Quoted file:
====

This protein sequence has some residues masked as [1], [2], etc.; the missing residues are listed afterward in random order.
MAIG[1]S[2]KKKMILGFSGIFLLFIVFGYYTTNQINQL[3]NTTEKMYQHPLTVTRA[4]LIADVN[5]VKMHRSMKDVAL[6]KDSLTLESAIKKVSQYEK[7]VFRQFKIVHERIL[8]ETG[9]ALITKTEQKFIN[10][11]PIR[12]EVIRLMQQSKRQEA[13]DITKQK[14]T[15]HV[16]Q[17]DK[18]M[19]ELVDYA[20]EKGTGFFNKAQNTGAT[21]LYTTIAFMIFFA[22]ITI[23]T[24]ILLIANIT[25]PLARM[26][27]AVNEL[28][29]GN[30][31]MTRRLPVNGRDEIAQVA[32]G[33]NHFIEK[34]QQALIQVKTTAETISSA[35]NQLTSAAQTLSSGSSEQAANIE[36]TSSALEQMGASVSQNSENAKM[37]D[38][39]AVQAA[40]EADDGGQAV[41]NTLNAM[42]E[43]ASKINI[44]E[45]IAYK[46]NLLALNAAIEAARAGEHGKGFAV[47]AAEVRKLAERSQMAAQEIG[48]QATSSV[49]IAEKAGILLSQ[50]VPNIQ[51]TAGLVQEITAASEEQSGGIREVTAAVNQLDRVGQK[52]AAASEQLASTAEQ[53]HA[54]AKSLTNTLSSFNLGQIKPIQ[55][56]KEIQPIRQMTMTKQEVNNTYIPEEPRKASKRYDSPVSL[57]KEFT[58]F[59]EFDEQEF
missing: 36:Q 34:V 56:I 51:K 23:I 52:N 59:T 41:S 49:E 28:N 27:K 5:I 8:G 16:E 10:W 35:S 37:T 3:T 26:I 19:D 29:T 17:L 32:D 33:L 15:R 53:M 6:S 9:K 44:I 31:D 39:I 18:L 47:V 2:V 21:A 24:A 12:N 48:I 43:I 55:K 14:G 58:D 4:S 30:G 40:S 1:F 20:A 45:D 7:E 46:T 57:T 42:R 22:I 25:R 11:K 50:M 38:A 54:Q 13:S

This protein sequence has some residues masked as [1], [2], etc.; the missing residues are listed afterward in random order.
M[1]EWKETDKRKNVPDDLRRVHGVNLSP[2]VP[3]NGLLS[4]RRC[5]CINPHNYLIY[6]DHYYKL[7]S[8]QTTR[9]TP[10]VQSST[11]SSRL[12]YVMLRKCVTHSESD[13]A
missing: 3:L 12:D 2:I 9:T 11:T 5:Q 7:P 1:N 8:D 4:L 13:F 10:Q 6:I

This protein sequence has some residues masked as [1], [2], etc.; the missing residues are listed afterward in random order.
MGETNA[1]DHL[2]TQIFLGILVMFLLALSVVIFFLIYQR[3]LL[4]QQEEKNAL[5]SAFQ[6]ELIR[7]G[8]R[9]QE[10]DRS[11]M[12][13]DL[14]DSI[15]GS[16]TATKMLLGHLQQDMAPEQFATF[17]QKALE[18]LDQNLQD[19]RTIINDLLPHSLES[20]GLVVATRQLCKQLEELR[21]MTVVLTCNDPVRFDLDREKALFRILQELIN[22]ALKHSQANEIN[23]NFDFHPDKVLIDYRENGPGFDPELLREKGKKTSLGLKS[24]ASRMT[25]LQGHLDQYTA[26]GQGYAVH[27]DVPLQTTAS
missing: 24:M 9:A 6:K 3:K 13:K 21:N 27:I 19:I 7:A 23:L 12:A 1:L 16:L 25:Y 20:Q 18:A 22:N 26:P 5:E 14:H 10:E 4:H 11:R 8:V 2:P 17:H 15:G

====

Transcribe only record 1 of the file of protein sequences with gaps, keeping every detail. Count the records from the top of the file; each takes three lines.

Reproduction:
This protein sequence has some residues masked as [1], [2], etc.; the missing residues are listed afterward in random order.
MAIG[1]S[2]KKKMILGFSGIFLLFIVFGYYTTNQINQL[3]NTTEKMYQHPLTVTRA[4]LIADVN[5]VKMHRSMKDVAL[6]KDSLTLESAIKKVSQYEK[7]VFRQFKIVHERIL[8]ETG[9]ALITKTEQKFIN[10][11]PIR[12]EVIRLMQQSKRQEA[13]DITKQK[14]T[15]HV[16]Q[17]DK[18]M[19]ELVDYA[20]EKGTGFFNKAQNTGAT[21]LYTTIAFMIFFA[22]ITI[23]T[24]ILLIANIT[25]PLARM[26][27]AVNEL[28][29]GN[30][31]MTRRLPVNGRDEIAQVA[32]G[33]NHFIEK[34]QQALIQVKTTAETISSA[35]NQLTSAAQTLSSGSSEQAANIE[36]TSSALEQMGASVSQNSENAKM[37]D[38][39]AVQAA[40]EADDGGQAV[41]NTLNAM[42]E[43]ASKINI[44]E[45]IAYK[46]NLLALNAAIEAARAGEHGKGFAV[47]AAEVRKLAERSQMAAQEIG[48]QATSSV[49]IAEKAGILLSQ[50]VPNIQ[51]TAGLVQEITAASEEQSGGIREVTAAVNQLDRVGQK[52]AAASEQLASTAEQ[53]HA[54]AKSLTNTLSSFNLGQIKPIQ[55][56]KEIQPIRQMTMTKQEVNNTYIPEEPRKASKRYDSPVSL[57]KEFT[58]F[59]EFDEQEF
missing: 36:Q 34:V 56:I 51:K 23:I 52:N 59:T 41:S 49:E 28:N 27:K 5:I 8:G 16:E 10:W 35:S 37:T 3:T 26:I 19:D 29:T 17:L 32:D 33:L 15:R 53:M 6:S 9:K 44:I 31:D 39:I 18:L 47:V 2:V 21:A 24:A 12:N 48:I 43:I 55:K 14:G 58:D 4:S 30:G 40:S 1:F 20:A 45:D 7:E 46:T 57:T 42:R 22:I 25:R 11:K 50:M 38:A 54:Q 13:S